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Care, Commons, Reproduction: The 2024 CRMEP Graduate Conference

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Time: 2.30pm - 8.00pm
Venue: Day 1 (2:30- 8:00pm): PR SB2005 (Roberts Lecture Theatre); Day 2 (10:30 - 6:30pm) : PR MB0012 (Clattern Lecture Theatre), Penrhyn Road campus, Penrhyn Road, Kingston upon Thames, Surrey KT1 2EE
Price: free
Speaker(s): Jo Littler (City, University of London), Alessandra Mezzadri (School of Oriental and Asian Studies, University of London), Peter Osborne (CRMEP)

Care, Commons, Reproduction: The 2024 CRMEP Graduate Conference

In recent years, the crisis of contemporary capitalism has increasingly been articulated in terms of threats and challenges posed to the reproduction of life — as an ecological or environmental crisis on the one hand and as a crisis of social, physical and emotional reproduction, or a ‘crisis of care', on the other. Simultaneously, we have seen rising social and political struggles over living conditions, natural resources, land, and urban spaces, as well as struggles around immigration and care work. These have accompanied calls to ‘reclaim the commons', to practice an ‘ethics of care', or to establish communal forms of living. In this context, three conceptual signifiers have gained special importance in critical thought: care, commons, reproduction.
In Marxist theory, there has been a turn away from a narrow focus on production towards the category of reproduction. Social reproduction theorists have conceptualised the ‘crisis of care' as a broader crisis of social reproduction involving neoliberal austerity measures on the one hand, and the exploitation of the workforce and the extraction of natural resources in the Global South on the other. In other strains of feminist theory, the notion of care has been used as the point of departure for developing alternative ethical-political theories based on interrelatedness and interconnectedness. An ‘ethics of care' has become central to environmental thinking articulated in terms of communal material interests and the recognition of a shared precarity and vulnerability. Simultaneously, the notion of the commons has emerged as a point of convergence and divergence amongst anarchists, Marxists, environmentalists and ecofeminists, where it is used to build a variety of often conflicting political visions.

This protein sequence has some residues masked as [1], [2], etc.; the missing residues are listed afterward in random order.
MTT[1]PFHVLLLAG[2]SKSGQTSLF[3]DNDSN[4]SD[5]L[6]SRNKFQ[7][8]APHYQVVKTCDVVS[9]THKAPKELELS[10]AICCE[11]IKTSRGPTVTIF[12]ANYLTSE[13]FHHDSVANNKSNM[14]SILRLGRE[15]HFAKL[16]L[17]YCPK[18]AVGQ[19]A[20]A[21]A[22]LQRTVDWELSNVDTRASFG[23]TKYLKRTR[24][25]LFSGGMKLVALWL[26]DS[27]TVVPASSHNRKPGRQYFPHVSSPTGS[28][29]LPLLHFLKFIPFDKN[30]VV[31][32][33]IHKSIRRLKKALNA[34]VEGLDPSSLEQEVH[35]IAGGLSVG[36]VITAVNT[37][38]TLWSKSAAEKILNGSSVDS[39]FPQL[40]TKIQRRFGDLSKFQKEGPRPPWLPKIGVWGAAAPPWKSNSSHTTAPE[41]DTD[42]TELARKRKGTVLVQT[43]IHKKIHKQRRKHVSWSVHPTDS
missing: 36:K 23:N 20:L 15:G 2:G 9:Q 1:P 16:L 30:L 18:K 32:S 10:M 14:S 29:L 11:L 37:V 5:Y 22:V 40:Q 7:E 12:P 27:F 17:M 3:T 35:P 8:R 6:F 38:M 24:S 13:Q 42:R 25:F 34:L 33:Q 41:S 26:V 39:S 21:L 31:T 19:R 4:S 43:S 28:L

Recognizing that the concepts of care, commons and reproduction point to very different philosophical problematics and approaches, the 2024 iteration of the CRMEP Graduate Conference intends to explore the philosophical terrain that emerges when they intersect. How have these concepts been engaged in recent Marxist, feminist, and environmental thinking? What are the potential possibilities and limits of thinking them together and how does establishing relations between them transform each of them?

Day 1: Thursday 23 May 2024
PR, Sopwith Building (SB), Roberts Lecture Theatre (Room 2005 – access via 1st floor)

2:30–3:00pm Registration
3:00–3:15 Opening Remarks

3:15–4:45 Panel 1: History of Philosophy
Anna Beria (CRMEP) The Concept of the Common in relation to the Third Kind of
Knowledge in Spinoza
Iñigo Baca Bordons (Universitat de València) The 'Common' and the Reproduction of
Substance in Hegel's Logic
Billie Cashmore (CRMEP) Remaking the Myth: Narrative and Reproduction, or, History after the Plantation

5:00 - 6:00 - Jo Littler (Goldsmiths, University of London) From Care to Carewashing
6:00 –8:00 Drinks Reception

Day 2: Friday 24 May
PR, Main Building (MN), Clattern Lecture Theatre (Room 0012)

10:30 - 11:30 - Peter Osborne (CRMEP) Temporalities of Reproduction

11:45 - 13:15- Panel 2: Feminism and Corporeality
Elisa Mozzelin (Ca' Foscari University) The Enclosed Body: Notes on Women's Spatial Situatedness
Frida Sandström (University of Copenhagen) "Let's Not Forget": Sexuality and Separatism 1970 and 2023
Gabriela Filipowicz (University of Warsaw) From Co-Knowing to Community: Gossip as a Practice of Commoning and Care

13:15 - 14:00 - Lunch Break

14:00 - 15:30 - Panel 3: Ecology and Land
Jacob Seagrave (London School of Economics) The Return of the Peasant? Prospects for an Agrarian Marxism
Fin Worrall (CRMEP) The Ethics of Ecosystem Management
Lucy Everitt (King's College London) Queering Social Reproduction and Water Access in New York City: Towards a Radically Embodied Hydrocommons

15:45 - 17:15 - Panel 4: Biological and Social Reproduction
Marina Sportelli (University of Toulouse) Between Social and Biological: Disentangling Reproduction
Holly Isard (University of West London) Refusing Reproduction: If 'Every Miscarriage is a Workplace Accident' then Every Abortion is a Workplace Strike
Irina Herb (Friedrich-Schiller University Jena) Who owns the Means of Reproduction? or: How we Cannot Think about Reproduction without thinking about Asset Management Firms

17:30 - 18:30 - Alessandra Mezzadri (School of Oriental and Asian Studies, University of London) Cartographies of Social Reproduction and Reproductive Struggles for a Common History of Global Capitalism.

Image credit:
Wura-Natasha Ogunji, Will I Still Carry Water When I am Dead Woman? 2013
Single-channel digital video, still, installation shot


For further information about this event:

Contact: graduate conference


Directions to Day 1 (2:30- 8:00pm): PR SB2005 (Roberts Lecture Theatre); Day 2 (10:30 - 6:30pm) : PR MB0012 (Clattern Lecture Theatre), Penrhyn Road campus, Penrhyn Road, Kingston upon Thames, Surrey KT1 2EE: